Gonzo trade shakes things up in Atlanta, K.C.
After 12 years in Kansas City, many of them residing at or near the top of the fantasy tight end leaderboard, Tony Gonzalez is heading east, having been traded to the Atlanta Falcons Thursday in exchange for a second-round pick in the 2010 draft.
So, Tony, do the Falcons qualify as the Super-Bowl contender you were hoping to play for?
With a top-shelf running back in Michael Turner, a young, franchise quarterback in Matt Ryan and an underrated star wide receiver in Roddy White, the Falcons indeed might qualify if not now then certainly in a year or two. Much of their fortune will hinge on the performance of their defense, ranked 24th in the league in 2008.
But whether this is the kind of move that puts the Falcons over the top isn't why you've come here, right? Fantasy owners care most about the impact on Gonzalez and his new and former teams, and there's plenty on both sides to like.
Gonzalez himself might not see much of a change in value. Working with an up-and-coming talent like Ryan will keep him productive, and surely won't trouble his prospective fantasy owners anywhere near as much as entering the past seasons working with such luminaries as Brodie Croyle and Damon Huard. Point out that Tyler Thigpen's performance helped pad Gonzalez's statistics in 2008, but there probably isn't a football analyst out there who would place Thigpen on par with Ryan long-term.
If there's anything to worry about, it's that Atlanta is more of a run-based offense than Kansas City. To that point, the Chiefs ran passing plays 56.5 percent of the time in 2008 to the Falcons' 42.9, so it's unlikely Gonzalez will manage as many as the 155 targets he saw in 2008 or 154 in 2007. Something closer to the 123 he averaged from 2004-06 seems a more appropriate expectation, and since he averaged 84 receptions for 1,021 yards per season during that time, chances are he'll remain a top-caliber tight end. Besides, Gonzalez will be working with probably the best quarterback he has had in more than a half-decade.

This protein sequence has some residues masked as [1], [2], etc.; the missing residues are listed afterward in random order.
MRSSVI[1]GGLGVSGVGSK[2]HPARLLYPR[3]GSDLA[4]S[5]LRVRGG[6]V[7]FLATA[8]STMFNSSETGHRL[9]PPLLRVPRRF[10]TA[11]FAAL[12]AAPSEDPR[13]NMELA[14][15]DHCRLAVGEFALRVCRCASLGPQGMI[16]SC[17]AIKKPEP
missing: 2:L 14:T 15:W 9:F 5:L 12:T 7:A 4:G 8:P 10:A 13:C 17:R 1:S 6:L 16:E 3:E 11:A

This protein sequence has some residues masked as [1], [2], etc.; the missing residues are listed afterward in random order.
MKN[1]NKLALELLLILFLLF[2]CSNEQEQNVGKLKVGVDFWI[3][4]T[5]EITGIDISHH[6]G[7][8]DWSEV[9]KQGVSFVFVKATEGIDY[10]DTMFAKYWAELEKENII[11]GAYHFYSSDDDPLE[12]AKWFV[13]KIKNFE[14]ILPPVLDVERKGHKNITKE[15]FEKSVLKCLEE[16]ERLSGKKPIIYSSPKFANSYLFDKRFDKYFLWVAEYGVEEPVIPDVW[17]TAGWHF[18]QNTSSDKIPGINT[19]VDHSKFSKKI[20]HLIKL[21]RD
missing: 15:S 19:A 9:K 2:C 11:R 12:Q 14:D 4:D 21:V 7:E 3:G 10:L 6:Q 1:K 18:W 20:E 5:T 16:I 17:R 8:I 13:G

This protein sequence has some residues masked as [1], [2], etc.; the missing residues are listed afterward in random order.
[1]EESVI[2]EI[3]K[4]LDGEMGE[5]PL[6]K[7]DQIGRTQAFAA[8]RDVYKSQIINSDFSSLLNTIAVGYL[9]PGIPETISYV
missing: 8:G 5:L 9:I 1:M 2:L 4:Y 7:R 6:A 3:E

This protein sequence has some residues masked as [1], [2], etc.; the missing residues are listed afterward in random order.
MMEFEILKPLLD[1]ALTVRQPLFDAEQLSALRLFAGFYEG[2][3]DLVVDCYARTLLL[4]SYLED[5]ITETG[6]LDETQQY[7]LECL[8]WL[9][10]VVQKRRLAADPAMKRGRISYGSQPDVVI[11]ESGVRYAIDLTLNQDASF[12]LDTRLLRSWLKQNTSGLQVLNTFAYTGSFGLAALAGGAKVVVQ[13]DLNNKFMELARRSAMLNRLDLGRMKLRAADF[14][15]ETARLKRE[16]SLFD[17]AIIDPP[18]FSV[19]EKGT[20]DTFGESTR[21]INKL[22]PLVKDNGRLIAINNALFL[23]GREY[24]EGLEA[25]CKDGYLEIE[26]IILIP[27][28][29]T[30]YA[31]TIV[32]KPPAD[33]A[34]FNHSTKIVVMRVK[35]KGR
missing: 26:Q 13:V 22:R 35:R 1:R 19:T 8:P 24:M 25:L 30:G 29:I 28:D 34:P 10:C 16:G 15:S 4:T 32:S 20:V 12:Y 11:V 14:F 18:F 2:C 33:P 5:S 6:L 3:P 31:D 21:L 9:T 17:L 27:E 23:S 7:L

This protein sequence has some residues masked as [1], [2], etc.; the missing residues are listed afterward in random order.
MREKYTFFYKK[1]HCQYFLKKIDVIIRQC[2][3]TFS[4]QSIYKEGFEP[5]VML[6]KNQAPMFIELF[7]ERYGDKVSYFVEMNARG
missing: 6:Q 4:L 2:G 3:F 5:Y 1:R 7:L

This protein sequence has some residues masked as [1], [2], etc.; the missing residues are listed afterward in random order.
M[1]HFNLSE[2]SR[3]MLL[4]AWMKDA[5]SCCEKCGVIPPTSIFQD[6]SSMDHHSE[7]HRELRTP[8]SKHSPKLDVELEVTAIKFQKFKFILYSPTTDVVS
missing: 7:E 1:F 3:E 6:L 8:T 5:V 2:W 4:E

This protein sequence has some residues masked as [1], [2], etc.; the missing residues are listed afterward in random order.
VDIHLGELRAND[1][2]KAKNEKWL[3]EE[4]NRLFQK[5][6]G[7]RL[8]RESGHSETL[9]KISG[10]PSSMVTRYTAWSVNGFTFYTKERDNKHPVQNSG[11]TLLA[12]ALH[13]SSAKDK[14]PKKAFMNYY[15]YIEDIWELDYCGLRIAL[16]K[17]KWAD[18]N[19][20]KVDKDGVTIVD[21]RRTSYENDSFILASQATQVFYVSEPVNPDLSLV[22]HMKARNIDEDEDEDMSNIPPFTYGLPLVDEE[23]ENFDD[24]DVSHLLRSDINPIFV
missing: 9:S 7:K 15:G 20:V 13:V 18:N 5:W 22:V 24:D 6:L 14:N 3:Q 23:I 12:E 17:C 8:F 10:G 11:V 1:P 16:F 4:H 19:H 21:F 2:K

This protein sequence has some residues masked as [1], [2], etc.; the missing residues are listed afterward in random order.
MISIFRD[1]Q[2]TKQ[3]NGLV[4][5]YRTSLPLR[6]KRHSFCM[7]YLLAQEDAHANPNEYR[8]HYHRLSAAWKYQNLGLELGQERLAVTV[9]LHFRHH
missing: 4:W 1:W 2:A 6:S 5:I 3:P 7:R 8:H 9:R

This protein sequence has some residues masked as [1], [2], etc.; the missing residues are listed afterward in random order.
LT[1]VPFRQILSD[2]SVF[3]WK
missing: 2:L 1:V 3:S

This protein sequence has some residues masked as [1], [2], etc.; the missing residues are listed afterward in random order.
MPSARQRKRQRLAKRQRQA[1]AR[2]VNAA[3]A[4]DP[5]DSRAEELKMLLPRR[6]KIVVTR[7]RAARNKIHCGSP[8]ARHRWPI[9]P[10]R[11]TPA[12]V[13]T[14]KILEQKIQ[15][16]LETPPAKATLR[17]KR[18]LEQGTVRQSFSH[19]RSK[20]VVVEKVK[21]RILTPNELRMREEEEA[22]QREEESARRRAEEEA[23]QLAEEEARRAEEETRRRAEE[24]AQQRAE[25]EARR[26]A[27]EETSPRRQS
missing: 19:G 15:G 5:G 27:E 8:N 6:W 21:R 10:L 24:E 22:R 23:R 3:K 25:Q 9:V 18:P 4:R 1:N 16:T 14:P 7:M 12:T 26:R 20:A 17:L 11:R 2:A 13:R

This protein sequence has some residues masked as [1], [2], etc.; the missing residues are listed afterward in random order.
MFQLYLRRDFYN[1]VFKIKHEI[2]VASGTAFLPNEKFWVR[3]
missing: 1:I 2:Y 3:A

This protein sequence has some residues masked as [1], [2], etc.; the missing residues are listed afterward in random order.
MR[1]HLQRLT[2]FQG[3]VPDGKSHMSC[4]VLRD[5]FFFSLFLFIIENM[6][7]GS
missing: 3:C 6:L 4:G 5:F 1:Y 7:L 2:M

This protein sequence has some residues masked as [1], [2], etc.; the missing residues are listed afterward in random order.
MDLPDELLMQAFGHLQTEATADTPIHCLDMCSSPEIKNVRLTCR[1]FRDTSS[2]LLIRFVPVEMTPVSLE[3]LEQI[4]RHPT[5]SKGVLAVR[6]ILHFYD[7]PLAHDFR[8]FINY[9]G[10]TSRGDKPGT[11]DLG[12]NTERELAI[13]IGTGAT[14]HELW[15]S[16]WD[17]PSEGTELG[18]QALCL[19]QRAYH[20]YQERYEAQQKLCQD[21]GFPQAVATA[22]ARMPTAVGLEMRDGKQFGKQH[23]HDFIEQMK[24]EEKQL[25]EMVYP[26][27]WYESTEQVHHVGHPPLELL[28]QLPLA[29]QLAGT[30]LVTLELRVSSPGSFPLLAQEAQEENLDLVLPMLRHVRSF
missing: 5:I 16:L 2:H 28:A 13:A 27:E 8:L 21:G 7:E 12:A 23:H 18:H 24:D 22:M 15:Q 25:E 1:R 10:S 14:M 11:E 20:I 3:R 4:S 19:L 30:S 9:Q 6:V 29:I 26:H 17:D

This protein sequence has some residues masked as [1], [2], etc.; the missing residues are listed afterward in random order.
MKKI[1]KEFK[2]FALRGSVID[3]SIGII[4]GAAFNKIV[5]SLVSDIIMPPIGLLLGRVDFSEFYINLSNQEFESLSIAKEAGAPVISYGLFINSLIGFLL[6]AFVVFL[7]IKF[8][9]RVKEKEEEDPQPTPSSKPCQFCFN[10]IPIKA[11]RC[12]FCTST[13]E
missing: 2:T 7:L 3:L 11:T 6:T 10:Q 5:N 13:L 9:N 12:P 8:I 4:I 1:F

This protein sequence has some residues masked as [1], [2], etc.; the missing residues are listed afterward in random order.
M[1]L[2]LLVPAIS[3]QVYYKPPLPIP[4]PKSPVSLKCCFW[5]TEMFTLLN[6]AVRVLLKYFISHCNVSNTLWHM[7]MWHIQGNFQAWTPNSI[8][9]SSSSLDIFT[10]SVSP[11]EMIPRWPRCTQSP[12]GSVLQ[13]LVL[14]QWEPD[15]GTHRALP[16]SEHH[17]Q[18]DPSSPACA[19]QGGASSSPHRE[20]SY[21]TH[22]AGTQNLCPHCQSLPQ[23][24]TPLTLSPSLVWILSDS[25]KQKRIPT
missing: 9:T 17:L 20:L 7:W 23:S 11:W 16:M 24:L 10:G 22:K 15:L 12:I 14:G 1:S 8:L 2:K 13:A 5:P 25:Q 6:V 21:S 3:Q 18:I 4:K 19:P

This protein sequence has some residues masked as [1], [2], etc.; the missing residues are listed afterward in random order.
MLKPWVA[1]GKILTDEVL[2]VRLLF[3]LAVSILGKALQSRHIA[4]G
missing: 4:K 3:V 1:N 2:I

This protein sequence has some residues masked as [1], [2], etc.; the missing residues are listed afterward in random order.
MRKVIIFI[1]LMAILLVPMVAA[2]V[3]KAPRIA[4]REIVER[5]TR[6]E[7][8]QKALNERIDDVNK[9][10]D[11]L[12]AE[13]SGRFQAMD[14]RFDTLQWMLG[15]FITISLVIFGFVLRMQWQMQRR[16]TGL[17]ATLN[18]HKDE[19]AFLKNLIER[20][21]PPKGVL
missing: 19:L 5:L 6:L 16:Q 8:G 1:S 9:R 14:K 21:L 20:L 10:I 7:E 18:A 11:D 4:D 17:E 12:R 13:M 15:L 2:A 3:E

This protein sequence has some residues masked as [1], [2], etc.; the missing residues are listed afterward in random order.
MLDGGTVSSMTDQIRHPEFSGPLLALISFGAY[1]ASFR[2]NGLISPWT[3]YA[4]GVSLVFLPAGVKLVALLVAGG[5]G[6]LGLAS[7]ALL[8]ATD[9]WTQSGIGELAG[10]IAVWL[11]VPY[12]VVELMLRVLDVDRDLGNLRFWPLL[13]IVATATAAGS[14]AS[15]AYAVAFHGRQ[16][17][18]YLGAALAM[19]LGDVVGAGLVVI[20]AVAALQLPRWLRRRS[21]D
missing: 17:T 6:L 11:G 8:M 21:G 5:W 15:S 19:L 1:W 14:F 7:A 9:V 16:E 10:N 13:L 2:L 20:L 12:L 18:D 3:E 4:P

White's fantasy value might also be of concern to prospective owners, as the 148 targets he saw last season again have a chance to dip slightly. More likely, though, someone like Michael Jenkins won't see as many as 81 or Jerious Norwood as many as 54 instead of White experiencing a significant reduction in throws. Look at what Dwayne Bowe and Gonzalez did in Kansas City last year; they combined for 312 targets, the most by any duo of receivers in the NFL. White was targeted 137 times in 2007; he's probably not going to slip much beneath that number and should have more freedom running routes with Gonzalez on board to detract some defensive attention. I know I'm not downgrading White any in my rankings; he remains a clear top-10 fantasy wide receiver.
Ryan also gets a boost with more depth in the receiving department. With Gonzalez and White, two elite pass-catchers, at his disposal, Ryan has a great opportunity for a noticeable step forward in his sophomore campaign. There's a good chance, in fact, that he'll wind up a top-10 fantasy quarterback in 2009, and should be drafted accordingly.
Meanwhile, in Kansas City, there's no bigger winner than Bowe. As I noted, Bowe and Gonzalez each saw 150-plus targets in 2008, and Kansas City's system was already likely to be pass-heavy in 2009, what with new coach Todd Haley having spearheaded the pass-happy Arizona offense from 2007-08 and the Chiefs lacking superstar talent at running back other than Larry Johnson, who might not even be in the team's plans beyond the weekend. Bowe might even see his number of targets inflate to Andre Johnson territory -- Johnson had 170 last year -- and with Matt Cassel now slinging him the ball has a legitimate shot at a top-10 fantasy wide receiver season.
Cassel probably loses a little fantasy appeal with the thinning out of the Chiefs' receiver corps; he was a fringe top-10 quarterback candidate anyway, and should now be drafted strictly after the top 10 options -- Ryan included -- are off the board.
Brad Cottam and Sean Ryan should battle for the starting tight end job vacated by Gonzalez in Kansas City, not that the winner will come close to filling the veteran's shoes. Ryan might have a better shot having been brought in by this coaching regime, but his winning the role would indicate the team prefers a blocker, meaning no fantasy relevance whatsoever. Cottam, however, might have fantasy backup appeal if he can wow the team during training camp and win the job. Neither is especially draft-worthy.